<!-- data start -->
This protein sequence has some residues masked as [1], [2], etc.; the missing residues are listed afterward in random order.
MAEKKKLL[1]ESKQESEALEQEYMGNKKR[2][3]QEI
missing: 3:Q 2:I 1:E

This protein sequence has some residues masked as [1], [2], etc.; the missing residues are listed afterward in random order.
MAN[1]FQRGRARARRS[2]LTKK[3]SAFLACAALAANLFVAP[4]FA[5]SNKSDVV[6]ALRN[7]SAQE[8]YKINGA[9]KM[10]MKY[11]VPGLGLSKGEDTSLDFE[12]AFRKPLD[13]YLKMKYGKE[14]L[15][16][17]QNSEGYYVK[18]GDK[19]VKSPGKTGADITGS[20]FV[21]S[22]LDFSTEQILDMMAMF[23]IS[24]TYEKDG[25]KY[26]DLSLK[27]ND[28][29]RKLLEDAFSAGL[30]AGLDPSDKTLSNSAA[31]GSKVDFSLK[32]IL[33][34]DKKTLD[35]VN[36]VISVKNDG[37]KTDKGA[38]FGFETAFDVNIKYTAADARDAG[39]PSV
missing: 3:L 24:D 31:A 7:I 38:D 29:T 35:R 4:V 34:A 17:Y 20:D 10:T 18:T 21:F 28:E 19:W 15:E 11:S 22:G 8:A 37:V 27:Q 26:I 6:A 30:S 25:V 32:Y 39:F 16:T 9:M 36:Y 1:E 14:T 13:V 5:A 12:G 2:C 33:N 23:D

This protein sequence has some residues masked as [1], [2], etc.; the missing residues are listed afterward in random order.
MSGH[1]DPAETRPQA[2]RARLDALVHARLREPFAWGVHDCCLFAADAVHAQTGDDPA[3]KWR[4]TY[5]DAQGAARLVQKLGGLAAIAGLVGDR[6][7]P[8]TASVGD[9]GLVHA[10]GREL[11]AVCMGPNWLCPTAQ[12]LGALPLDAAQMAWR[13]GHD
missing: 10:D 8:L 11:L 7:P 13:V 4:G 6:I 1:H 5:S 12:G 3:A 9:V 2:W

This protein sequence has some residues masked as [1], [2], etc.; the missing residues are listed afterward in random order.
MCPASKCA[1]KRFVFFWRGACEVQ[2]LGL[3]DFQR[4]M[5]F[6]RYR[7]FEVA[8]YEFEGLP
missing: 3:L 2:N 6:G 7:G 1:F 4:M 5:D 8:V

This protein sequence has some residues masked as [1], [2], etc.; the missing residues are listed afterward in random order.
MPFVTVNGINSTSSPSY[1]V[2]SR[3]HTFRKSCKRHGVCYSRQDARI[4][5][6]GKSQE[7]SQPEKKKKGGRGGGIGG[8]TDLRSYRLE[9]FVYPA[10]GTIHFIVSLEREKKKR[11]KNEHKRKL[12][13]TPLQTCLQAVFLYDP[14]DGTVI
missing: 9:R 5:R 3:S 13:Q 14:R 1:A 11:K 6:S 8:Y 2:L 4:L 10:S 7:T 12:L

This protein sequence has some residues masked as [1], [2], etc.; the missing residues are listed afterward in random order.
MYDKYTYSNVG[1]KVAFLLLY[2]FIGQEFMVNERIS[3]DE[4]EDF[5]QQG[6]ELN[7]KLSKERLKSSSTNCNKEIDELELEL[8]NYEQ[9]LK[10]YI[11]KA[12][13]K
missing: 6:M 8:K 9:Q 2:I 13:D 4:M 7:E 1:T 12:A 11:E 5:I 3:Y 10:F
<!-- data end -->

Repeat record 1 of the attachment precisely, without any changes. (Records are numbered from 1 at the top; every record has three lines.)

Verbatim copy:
This protein sequence has some residues masked as [1], [2], etc.; the missing residues are listed afterward in random order.
MAEKKKLL[1]ESKQESEALEQEYMGNKKR[2][3]QEI
missing: 3:Q 2:I 1:E